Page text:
Freescale to detail dual-core PowerPC G4

October unveiling alongside AMD dualie Athlon 64 FX


Freescale - Motorola's soon-to-be-spun-off chip division - and AMD are set to detail their respective dual-core processor designs this autumn.

Both companies will use Microprocessor Forum (MPF), to be held in San Jose this October, to launch their chips.

AMD's dual-core strategy is well known, but while multi-core support has long been a part of the AMD64 architecture, the company's move in that direction was first made public at September 2003's Athlon 64 launch. Freescale's dual-core chip was first discussed in June 2003.

Like AMD64 CPUs, Freescale's dual-core PowerPC is expected to sport an on-board memory controller, this one capable of supporting DDR 2 SDRAM, along with a Gigabit Ethernet controller. It is also expected to use the Rapid IO bus, according to past Motorola pronouncements, though MPX bus support is also anticipated to maintain backward compatibility.

The dual-core PowerPC may also mark the next major leap in Mac notebook G4 processors before Apple gets G5 chips from IBM that are capable of integration into a top-spec portable computer.

According to the MPF schedule, Freescale's dual-core chip will scale beyond 2GHz. The chipmaker's roadmap indicates that the part will be a member of the e600 series. It is also working on a G5-style e700 processor that combines 32-bit and 64-bit operation.

Freescale also has a faster successor to its top-end G4, the MPC 7447A - used in Apple's PowerBook G4 notebooks - in the works.

AMD, meanwhile, will discuss Toledo, its dual-core Athlon 64 FX, which is scheduled to ship in H2 2005. IBM's dual-core 'Antares' CPU, possibly set to ship as the PowerPC 970MP, will be available around the same time, as will Intel's Smithfield dual-core Pentium 4, it is believed. Neither IBM nor Intel are set to discuss their dual-core plans at MPF, but Intel is likely to reveal more at Intel Developer Forum in early September. ®

Related stories

Motorola adds dual-core G4 to PowerPC roadmap
Multi-core Athlon 64s 'inevitable' - AMD
Intel dual-core desktop chip 'to ship mid-2005'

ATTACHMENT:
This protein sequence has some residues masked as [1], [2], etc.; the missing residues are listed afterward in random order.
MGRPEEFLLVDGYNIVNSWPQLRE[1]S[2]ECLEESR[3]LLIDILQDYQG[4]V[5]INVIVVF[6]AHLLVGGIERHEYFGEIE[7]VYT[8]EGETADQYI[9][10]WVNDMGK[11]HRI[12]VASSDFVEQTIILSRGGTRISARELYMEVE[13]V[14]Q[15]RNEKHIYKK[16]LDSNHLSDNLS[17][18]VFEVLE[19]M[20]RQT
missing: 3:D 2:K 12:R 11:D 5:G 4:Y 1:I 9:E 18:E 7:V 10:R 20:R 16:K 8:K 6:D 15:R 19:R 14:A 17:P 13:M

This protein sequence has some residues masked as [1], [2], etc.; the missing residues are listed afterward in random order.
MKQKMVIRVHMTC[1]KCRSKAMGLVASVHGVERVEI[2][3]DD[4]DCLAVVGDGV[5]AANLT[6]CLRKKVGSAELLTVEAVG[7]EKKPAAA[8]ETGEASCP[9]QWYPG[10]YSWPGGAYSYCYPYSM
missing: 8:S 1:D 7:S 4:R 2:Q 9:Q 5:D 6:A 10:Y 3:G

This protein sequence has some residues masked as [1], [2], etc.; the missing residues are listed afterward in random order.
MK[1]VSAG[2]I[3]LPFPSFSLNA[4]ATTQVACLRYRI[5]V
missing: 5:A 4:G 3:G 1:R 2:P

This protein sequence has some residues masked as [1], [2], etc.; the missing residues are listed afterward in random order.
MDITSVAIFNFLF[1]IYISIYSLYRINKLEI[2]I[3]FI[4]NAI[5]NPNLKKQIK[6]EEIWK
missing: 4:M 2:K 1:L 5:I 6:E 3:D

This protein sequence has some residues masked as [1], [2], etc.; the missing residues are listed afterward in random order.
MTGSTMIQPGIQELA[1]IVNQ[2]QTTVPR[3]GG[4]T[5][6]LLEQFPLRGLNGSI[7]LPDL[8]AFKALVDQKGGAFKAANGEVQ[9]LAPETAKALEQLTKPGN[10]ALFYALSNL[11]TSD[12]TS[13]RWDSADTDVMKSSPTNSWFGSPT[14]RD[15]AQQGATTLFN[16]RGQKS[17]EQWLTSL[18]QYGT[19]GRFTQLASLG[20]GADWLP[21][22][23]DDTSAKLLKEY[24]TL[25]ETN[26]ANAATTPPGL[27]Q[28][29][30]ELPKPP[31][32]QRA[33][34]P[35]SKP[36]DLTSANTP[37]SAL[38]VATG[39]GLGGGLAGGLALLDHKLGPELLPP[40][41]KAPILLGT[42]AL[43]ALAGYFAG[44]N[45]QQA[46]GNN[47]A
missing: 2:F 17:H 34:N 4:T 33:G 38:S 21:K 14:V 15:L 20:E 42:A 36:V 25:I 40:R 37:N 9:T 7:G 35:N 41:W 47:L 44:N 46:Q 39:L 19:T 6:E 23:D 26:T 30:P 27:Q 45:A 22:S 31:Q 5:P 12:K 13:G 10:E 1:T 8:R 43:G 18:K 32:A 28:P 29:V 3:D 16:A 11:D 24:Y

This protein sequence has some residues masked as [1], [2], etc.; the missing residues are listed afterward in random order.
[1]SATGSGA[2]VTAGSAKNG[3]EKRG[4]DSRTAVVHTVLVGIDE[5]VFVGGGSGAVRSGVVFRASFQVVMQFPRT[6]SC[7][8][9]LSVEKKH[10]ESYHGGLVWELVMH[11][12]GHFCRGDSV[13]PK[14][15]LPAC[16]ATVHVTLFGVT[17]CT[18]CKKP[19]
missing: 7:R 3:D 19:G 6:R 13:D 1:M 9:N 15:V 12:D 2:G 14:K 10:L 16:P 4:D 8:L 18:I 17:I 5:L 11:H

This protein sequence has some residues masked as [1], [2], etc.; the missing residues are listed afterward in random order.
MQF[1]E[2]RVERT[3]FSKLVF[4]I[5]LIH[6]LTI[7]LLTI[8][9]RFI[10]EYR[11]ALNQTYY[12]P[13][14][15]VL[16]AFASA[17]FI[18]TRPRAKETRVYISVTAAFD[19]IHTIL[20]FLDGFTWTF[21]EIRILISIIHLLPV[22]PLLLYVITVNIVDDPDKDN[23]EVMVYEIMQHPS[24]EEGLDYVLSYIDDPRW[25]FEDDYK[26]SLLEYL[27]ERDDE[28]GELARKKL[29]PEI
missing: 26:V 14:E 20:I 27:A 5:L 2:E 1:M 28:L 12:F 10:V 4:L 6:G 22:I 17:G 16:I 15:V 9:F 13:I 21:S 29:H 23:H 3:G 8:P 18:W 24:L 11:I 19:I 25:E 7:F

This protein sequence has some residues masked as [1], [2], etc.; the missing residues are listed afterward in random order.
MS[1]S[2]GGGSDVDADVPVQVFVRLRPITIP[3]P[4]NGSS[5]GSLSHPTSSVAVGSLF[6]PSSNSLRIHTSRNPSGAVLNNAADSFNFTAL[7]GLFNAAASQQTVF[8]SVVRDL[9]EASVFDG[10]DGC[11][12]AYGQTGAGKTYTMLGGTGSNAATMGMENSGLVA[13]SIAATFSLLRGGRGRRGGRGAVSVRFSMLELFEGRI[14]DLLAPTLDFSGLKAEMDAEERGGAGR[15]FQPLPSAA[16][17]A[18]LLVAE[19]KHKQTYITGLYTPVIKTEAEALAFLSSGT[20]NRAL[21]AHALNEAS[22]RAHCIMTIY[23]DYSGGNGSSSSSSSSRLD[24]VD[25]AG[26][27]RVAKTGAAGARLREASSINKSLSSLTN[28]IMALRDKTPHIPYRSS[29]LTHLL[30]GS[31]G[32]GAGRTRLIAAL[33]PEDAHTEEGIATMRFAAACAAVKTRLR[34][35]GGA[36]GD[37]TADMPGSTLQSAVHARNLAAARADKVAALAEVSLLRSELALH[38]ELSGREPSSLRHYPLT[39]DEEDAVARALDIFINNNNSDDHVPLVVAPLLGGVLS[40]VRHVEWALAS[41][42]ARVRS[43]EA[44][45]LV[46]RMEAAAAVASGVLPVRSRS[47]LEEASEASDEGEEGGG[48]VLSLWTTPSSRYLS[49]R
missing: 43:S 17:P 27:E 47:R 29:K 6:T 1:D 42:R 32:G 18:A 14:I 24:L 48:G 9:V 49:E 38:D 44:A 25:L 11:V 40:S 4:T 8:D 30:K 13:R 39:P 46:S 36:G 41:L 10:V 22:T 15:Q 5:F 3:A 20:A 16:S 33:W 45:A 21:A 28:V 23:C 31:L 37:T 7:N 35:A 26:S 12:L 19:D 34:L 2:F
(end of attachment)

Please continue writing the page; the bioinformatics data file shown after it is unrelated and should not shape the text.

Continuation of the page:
IBM 'readying dual-core G5'
IBM's PowerPC 975 - verified or vapour?


Other stories you might like

  • Experts: AI should be recognized as inventors in patent law
    Plus: Police release deepfake of murdered teen in cold case, and more

    In-brief Governments around the world should pass intellectual property laws that grant rights to AI systems, two academics at the University of New South Wales in Australia argued.

    Alexandra George, and Toby Walsh, professors of law and AI, respectively, believe failing to recognize machines as inventors could have long-lasting impacts on economies and societies. 

    "If courts and governments decide that AI-made inventions cannot be patented, the implications could be huge," they wrote in a comment article published in Nature. "Funders and businesses would be less incentivized to pursue useful research using AI inventors when a return on their investment could be limited. Society could miss out on the development of worthwhile and life-saving inventions."

    Continue reading
  • Declassified and released: More secret files on US govt's emergency doomsday powers
    Nuke incoming? Quick break out the plans for rationing, censorship, property seizures, and more

    More papers describing the orders and messages the US President can issue in the event of apocalyptic crises, such as a devastating nuclear attack, have been declassified and released for all to see.

    These government files are part of a larger collection of records that discuss the nature, reach, and use of secret Presidential Emergency Action Documents: these are executive orders, announcements, and statements to Congress that are all ready to sign and send out as soon as a doomsday scenario occurs. PEADs are supposed to give America's commander-in-chief immediate extraordinary powers to overcome extraordinary events.

    PEADs have never been declassified or revealed before. They remain hush-hush, and their exact details are not publicly known.

    Continue reading
  • Stolen university credentials up for sale by Russian crooks, FBI warns
    Forget dark-web souks, thousands of these are already being traded on public bazaars

    Russian crooks are selling network credentials and virtual private network access for a "multitude" of US universities and colleges on criminal marketplaces, according to the FBI.

    According to a warning issued on Thursday, these stolen credentials sell for thousands of dollars on both dark web and public internet forums, and could lead to subsequent cyberattacks against individual employees or the schools themselves.

    "The exposure of usernames and passwords can lead to brute force credential stuffing computer network attacks, whereby attackers attempt logins across various internet sites or exploit them for subsequent cyber attacks as criminal actors take advantage of users recycling the same credentials across multiple accounts, internet sites, and services," the Feds' alert [PDF] said.

    Continue reading

Biting the hand that feeds IT © 1998–2022